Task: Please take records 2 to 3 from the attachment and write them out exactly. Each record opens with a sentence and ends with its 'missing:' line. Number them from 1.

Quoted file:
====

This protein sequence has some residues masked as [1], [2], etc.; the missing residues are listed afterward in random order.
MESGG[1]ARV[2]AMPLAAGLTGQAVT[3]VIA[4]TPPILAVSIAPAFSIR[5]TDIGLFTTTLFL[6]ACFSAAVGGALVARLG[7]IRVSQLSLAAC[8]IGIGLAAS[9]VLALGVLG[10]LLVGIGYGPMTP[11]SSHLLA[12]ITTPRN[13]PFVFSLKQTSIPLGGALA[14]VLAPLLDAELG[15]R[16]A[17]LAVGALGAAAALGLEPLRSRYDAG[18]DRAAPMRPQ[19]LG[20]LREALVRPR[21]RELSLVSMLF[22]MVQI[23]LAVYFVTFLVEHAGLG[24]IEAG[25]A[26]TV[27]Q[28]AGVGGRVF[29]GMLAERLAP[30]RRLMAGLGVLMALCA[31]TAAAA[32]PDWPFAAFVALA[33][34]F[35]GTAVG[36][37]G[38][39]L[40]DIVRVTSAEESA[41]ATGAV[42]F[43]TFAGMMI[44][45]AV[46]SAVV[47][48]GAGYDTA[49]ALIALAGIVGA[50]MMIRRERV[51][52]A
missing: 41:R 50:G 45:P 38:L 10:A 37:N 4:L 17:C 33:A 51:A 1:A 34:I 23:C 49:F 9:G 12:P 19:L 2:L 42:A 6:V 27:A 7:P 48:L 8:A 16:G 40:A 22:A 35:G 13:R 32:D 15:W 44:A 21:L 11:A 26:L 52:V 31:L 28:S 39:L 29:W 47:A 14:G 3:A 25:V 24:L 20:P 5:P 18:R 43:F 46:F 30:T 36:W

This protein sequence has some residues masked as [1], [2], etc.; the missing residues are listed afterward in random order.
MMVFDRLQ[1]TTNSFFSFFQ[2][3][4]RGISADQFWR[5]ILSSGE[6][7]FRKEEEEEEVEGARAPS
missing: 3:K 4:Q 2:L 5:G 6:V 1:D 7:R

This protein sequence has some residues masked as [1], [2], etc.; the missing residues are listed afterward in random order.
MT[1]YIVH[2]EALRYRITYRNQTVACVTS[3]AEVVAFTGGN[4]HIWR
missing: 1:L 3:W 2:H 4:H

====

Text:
This protein sequence has some residues masked as [1], [2], etc.; the missing residues are listed afterward in random order.
MMVFDRLQ[1]TTNSFFSFFQ[2][3][4]RGISADQFWR[5]ILSSGE[6][7]FRKEEEEEEVEGARAPS
missing: 3:K 4:Q 2:L 5:G 6:V 1:D 7:R

This protein sequence has some residues masked as [1], [2], etc.; the missing residues are listed afterward in random order.
MT[1]YIVH[2]EALRYRITYRNQTVACVTS[3]AEVVAFTGGN[4]HIWR
missing: 1:L 3:W 2:H 4:H